An eminent Kiwi photographer has been stabbed and hospitalised while fighting off criminals who set upon him and two others at a Papua New Guinea road block this week.

On June 5, New Zealander Colin Monteath, 71, and Australians Chris Hoy and Greg Mortimer had all their belongings stolen near the city of Mt Hagen while on their way to visit the popular destination Rondon Ridge Lodge.

The trio were stopped on their way by a road block set up by six people, now being hunted by police, the Papua New Guinea Post-Courier reported.

The six suspects were armed with knives and axes and set up the road block near Rondon Ridge Lodge, 40 minutes outside of Mt Hagen and surrounded by rainforest.

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The three tourists were robbed of all their belongings including cash in kina [PNG dollar] and Australian and New Zealand currencies.

During the robbery, Monteath sustained knife wounds while struggling with the thieves.

He was rushed to Mt Hagen general hospital and discharged that same day, June 5.

The two other Australian tourists robbed escaped injury after one managed to disarm one of the thieves of their axe.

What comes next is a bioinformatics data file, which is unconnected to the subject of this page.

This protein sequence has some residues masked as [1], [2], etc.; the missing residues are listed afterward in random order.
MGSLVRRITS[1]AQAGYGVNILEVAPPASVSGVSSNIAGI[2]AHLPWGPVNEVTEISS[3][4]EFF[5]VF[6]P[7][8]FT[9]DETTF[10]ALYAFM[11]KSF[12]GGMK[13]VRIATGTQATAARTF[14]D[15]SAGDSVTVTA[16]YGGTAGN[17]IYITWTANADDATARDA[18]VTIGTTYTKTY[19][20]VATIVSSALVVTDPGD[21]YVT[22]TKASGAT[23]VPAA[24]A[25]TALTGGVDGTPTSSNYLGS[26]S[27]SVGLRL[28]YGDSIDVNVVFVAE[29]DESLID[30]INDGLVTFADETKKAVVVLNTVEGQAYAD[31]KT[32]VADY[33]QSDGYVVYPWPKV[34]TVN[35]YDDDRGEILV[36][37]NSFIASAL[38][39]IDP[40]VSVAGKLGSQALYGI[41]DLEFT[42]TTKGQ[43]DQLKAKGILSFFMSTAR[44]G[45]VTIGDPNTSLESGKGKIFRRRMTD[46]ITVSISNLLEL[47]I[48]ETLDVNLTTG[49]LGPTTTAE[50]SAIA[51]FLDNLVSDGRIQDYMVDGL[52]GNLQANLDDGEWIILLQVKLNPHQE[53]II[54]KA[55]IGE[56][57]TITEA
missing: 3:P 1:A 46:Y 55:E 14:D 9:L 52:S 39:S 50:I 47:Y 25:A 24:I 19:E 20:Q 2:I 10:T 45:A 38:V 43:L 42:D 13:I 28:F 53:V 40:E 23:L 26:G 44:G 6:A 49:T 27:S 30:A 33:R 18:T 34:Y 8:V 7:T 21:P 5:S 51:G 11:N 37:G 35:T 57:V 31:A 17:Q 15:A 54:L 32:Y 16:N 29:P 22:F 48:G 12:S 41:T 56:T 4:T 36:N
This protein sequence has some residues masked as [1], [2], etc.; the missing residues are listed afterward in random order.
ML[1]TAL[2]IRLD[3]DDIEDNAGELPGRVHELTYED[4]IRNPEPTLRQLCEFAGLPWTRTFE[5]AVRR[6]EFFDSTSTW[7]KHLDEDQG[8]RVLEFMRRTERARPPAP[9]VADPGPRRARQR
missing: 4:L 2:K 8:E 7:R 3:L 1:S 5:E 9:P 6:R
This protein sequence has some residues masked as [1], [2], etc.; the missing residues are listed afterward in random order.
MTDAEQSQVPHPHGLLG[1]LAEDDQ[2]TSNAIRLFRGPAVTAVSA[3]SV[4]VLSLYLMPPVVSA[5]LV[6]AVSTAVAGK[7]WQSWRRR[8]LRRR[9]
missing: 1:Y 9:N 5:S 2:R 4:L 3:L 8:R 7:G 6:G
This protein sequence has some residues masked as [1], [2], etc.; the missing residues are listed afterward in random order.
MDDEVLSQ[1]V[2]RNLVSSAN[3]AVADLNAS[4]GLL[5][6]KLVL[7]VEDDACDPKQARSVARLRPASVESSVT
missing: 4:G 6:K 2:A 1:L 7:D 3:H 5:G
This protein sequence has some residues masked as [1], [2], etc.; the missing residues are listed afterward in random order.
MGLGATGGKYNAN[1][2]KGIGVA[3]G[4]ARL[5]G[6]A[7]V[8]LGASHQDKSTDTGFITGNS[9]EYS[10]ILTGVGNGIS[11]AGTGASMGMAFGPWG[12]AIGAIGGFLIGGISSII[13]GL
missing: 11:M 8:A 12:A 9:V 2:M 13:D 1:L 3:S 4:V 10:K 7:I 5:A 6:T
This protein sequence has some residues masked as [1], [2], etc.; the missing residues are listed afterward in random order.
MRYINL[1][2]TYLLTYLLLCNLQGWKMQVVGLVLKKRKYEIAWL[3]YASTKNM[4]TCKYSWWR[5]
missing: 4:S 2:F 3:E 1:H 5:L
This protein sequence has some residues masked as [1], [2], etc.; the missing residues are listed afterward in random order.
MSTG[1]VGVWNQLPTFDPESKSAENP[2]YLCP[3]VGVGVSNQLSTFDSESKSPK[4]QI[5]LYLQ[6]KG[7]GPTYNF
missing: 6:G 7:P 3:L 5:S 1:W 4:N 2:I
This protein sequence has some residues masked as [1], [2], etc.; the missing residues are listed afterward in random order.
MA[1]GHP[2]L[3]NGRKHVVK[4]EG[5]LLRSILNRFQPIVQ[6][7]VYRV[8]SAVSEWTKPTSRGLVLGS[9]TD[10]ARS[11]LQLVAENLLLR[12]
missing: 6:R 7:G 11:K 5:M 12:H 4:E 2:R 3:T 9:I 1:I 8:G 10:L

"The incident was an unfortunate one today but there are bad people all over the world," Australian Greg Mortimer told the Papua New Guinea Post-Courier.

Police were called soon after the six thieves fled and local community leaders and councillors managed to retrieve most of the stolen belongings.

PNG police are now working with those same community leaders councillor Willie Wingti and Bakri Komp to find the six suspects in the attack.

Western Highlands police commander Jacob Kamiak said four investigative officers were on the case searching for the criminals.

Trans Niugini Tours owner Bob Bates, who runs Rondon Lodge where the victims had been heading, said nothing like this attack had ever happened in the 13 years of their operation.

"It is just disgusting that the elderly tourists would be attacked the way the three men were," Mr Bates said.

Based in Christchurch New Zealand, Monteath is a polar and mountain photographer who has been taking international geographic photos for magazines and books since 1973.

He has undertaken 21 Himalayan expeditions and has climbed New Zealand's highest peak, Mt Cook, 13 times.

Colin Monteath photographs the Sign of the Takahe building and surrounding homes on the Christchurch hill suburb of Cashmere after Sunday's winter storm left its mark. 16 August 2004 New Zealand
Colin Monteath photographs the Sign of the Takahe building and surrounding homes on the Christchurch hill suburb of Cashmere after Sunday's winter storm left its mark. 16 August 2004 New Zealand